The end of last year seemed chaotic to me. It snuck up on me. I was sick on Thanksgiving and wound up eating food Mary Panza sent over. Then, once I felt better, I planned for my trip to Jersey to visit my mom and brother’s family. It didn’t give me a lot of time to make a TBR for 2023.
First, I should address that I have several friends on Bookstagram who are doing the #tbr23in23 challenge. I wish them well, but I never read over 20 books in a year. The one year I tried reading over 20, I wound up reading smaller books like Frog in the Throat by E.X. Ferris and Oh, What a Paradise It Seems by John Cheever. They were good, but I only picked them out because they were short books. No offense to anyone, but I think your TBR should reflect the journey you want to take, not just trying to reach an arbitrary goal.
In years past, I came up with themes for my TBR. One year I concentrated on reading classics, and I read great books like Brave New World, The Good Soldier, and Little Women. Another year I read mostly contemporary novels and wound up loving The Underground Railroad, The White Tiger, and Americanah. Another year I chose to read books by authors I had never read before, and I wound up reading books by J.M. Cotezee, Lauren Groff, Harold Brodkey, and Alice Munro, all authors I now want to read more of. However, for 2023, I decided to take a break from themes and just read books I’ve been wanting to get to. So here’s what I plan to read this year.
Last year, I joined a small online book club run by my friend Jennifer. Ironically, a person picks a theme for the whole year, and Jennifer asked me to pick the theme. Last year’s theme was books with food in the title, and that’s why I read Green Fried Tomatoes at the Whistle Stop Cafe and The Beet Queen. It took me a while to pick one, but I chose books with cities in the title. The reason why is I wanted to finally read A Tree Grows in Brooklyn, A Gentleman in Moscow, Brighton Rock, and The Paris Wife. I’m kicking myself that I didn’t The Berlin Stories by Christopher Isherwood, but I might squeeze that in at the end of the year.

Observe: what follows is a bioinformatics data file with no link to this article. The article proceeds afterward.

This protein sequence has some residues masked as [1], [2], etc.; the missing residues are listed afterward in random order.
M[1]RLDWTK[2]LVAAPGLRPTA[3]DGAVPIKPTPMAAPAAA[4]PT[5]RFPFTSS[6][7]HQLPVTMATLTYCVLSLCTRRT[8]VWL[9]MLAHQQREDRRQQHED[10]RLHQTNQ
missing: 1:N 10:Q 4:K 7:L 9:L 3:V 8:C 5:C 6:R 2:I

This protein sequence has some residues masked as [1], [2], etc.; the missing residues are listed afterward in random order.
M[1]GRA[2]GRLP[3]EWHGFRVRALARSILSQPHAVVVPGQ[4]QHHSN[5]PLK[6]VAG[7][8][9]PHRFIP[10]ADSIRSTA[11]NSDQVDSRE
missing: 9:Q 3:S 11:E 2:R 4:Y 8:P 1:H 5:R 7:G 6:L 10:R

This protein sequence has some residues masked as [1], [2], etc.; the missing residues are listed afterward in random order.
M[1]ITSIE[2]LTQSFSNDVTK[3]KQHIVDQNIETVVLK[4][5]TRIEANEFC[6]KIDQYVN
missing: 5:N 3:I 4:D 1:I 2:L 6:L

I always look forward to my buddy reads with my Booksta buddy Rolly. Last year we read Stoner, The Moonstone, and A Christmas Carol, all books I enjoyed reading. This year we have three buddy reads planned. First is Tender is the Night by F. Scott Fitzgerald. Next, we are both Kurt Vonnegut Jr fans, so we are reading Breakfast of Champions, which was my favorite book for a long time. Finally, I am going to try convincing Rolly to read The Tennant of Wildfell Hall by Anne Bronte. I have two reasons for picking it: Anne is the only Bronte sister I haven’t read anything by yet, and the book deals with a woman who leaves her husband, which was pretty much unheard of in 1848 when the book was published.
I want to read All the Light We Cannot See this year because Netflix made a TV show based on the book, with Mark Ruffalo and Hugh Laurie, and it’s supposed to come out this year. I’m upset that Netflix hasn’t released when it’s coming out, and I don’t see a release date on IMDB, even though I check it monthly. I find it very annoying.
All the other books on my TBR are random picks. I finally found a copy of Cold Comfort Farm by Stella Gibson after years of searching. I saw the film years ago when it came to the theater, and I loved it. I noticed that The Chosen with 70’s heartthrob Robby Benson is on Amazon Prime, and I want to read the book before I see the movie. I realized that I hadn’t chosen a book written by a person of color. Diversity is important to me. At first, I was going to pick The Bluest Eye by Toni Morrison, but I decided instead to read The Wedding by Dorothy West. It’s the story of an African American wedding held on Martha’s Vinyard. Also, I will try to squeeze in some mystery novels, maybe one of the Perry Mason books by Earle Stanley Gardner or maybe a P.D. James book. I also want to finish Stones For Ibarra by Harriet Doerr. I started it last year but took a break so I could finish A Tree Grows in Brooklyn.
A good TBR is like a road map. You know what direction you want to go in, but if you see a sign for the biggest ball of string or a museum about merry-go-rounds, how can you resist? To me, it’s about the journey books take you to. So, I’m going to put on my seat belt and start my trip.